Girls Rock Camp is close to my heart and a perfect example.  Last night they had ten girls, most of them shy and nervously giggling, get set up with a drum set or a guitar, possibly for the first time in their lives.  No boys were allowed, despite several of them begging for a chance to come in during the girl's time, and (brace yourself for what sounds like cheese but isn't), the smiles on the girls faces when they had their instrument in hand was a month's paycheck.  Having been (still am?) a shy girl, I knew exactly what they were feeling when being told that they are talented, even if that talent hasn't been fully developed yet, they have a right to make noise, and have a supportive and eager audience of peers and adults.

Emily Marks, Heather Webb, and the other ladies of GRC really do rock! 

The "I Can" attitude is what we try to instill in all the programs we run.  "I Can" make good choices, "I Can" succeed at something constructive and beneficial, "I Can" interact with people who have my best interests in mind, "I Can" move beyond whatever has felt limiting in the past, "I Can" solve conflicts without self-destructive behavior or straight up quitting everything.

The difficulty is getting the kids to participate in programs - as we often compete with sports, babysitting, jobs, and the beyond-comprehension allure of walking around and doing nothing in the academic off hours.  Regardless, it's amazing how seeing ten girls with an instrument for the first time, ten boys excited about having an open forum of communication with an adult they admire, ten kids learning to knit because it looked like fun, ten people who really need food and are thankful to get just two bags of it early on a Friday morning, can make me glad that I'm not at a different job.  (Let's just not talk about the massive amount of paperwork, deadlines, and non-profit [quite literal] pay check for now...).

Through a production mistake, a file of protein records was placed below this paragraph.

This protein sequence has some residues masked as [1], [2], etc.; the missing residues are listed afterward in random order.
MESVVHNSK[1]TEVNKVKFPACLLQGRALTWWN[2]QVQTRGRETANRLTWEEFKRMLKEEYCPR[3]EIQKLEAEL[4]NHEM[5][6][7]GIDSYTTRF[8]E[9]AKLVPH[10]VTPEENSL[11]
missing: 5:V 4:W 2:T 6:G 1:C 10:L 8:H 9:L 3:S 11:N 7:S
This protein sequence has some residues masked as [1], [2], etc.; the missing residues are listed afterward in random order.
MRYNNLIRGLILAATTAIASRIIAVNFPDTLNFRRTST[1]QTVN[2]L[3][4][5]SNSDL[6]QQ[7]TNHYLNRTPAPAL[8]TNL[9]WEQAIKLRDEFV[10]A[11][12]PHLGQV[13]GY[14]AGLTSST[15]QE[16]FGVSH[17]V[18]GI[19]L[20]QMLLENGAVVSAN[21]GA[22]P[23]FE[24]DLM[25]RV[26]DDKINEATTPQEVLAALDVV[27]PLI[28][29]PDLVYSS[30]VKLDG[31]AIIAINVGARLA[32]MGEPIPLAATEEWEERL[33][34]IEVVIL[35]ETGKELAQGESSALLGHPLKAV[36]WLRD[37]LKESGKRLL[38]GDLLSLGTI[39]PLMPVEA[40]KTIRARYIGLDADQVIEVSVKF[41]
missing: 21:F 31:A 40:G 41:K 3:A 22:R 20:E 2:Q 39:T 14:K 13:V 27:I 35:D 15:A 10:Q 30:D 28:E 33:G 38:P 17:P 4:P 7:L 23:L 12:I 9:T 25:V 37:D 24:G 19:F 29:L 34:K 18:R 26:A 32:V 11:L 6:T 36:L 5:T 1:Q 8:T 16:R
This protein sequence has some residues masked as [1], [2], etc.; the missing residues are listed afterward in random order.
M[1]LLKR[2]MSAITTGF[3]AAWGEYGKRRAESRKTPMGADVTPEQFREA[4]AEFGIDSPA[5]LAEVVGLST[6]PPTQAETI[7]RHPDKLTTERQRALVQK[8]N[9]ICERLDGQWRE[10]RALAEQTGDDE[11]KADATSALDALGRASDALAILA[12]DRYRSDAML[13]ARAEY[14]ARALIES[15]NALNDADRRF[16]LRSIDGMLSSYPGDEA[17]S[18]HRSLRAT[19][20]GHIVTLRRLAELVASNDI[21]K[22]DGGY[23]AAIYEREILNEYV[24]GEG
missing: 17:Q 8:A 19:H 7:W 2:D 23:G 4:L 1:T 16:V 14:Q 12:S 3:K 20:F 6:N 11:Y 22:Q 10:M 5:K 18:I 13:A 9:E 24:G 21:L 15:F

I don't read the bible much anymore, even though I keep meaning to sit down and do so, (and the Koran, and the Talmud...), but there is a verse from it that I try to remember when my kids are being especially moody, rude, or just all around difficult.  While not verbatim, it goes to the gist of Jesus saying to treat everyone you encounter - beggars, mean people, your mother in law - as though they were really him in disguise. 

Essentially, love all, and be patient with all, even if it's hard.   (Sometimes it's really hard.)

I know everyone is focused on helping Haiti right now, but if there's anyone looking to keep up that spirit and help out in Austin, here a few excellent places to start:

And of course...

  • The Boys and Girls Club of Austin - you want to volunteer?  You can go to this website, or you can also call me.  I'll put you to work!  And by work I mean playing soccer, pool, arts and crafts...

Arturo weeding fruit trees at Tree Folks

 LBJ Kiddo with a wheel barrow at Tree Folks

 Me!  With dirt!  And no shower yet!

What causes do you like to contribute towards?  Are there any Austine and/or national organizations that I left off?

I'm also curious how other Austinites feel about the people with signs who stand by the highways.  Do you give them money?  Or food?  I never have, and I get this horrible feeling in my gut because a) I don't want to roll down my window because I'm paranoid, b) there are homeless guys outside my apartment who sit and drink beer from large cans all day and c) I give a little money to my church, and they put a lot of their finances towards charity, including homelessness.  Somehow, I still feel like crap.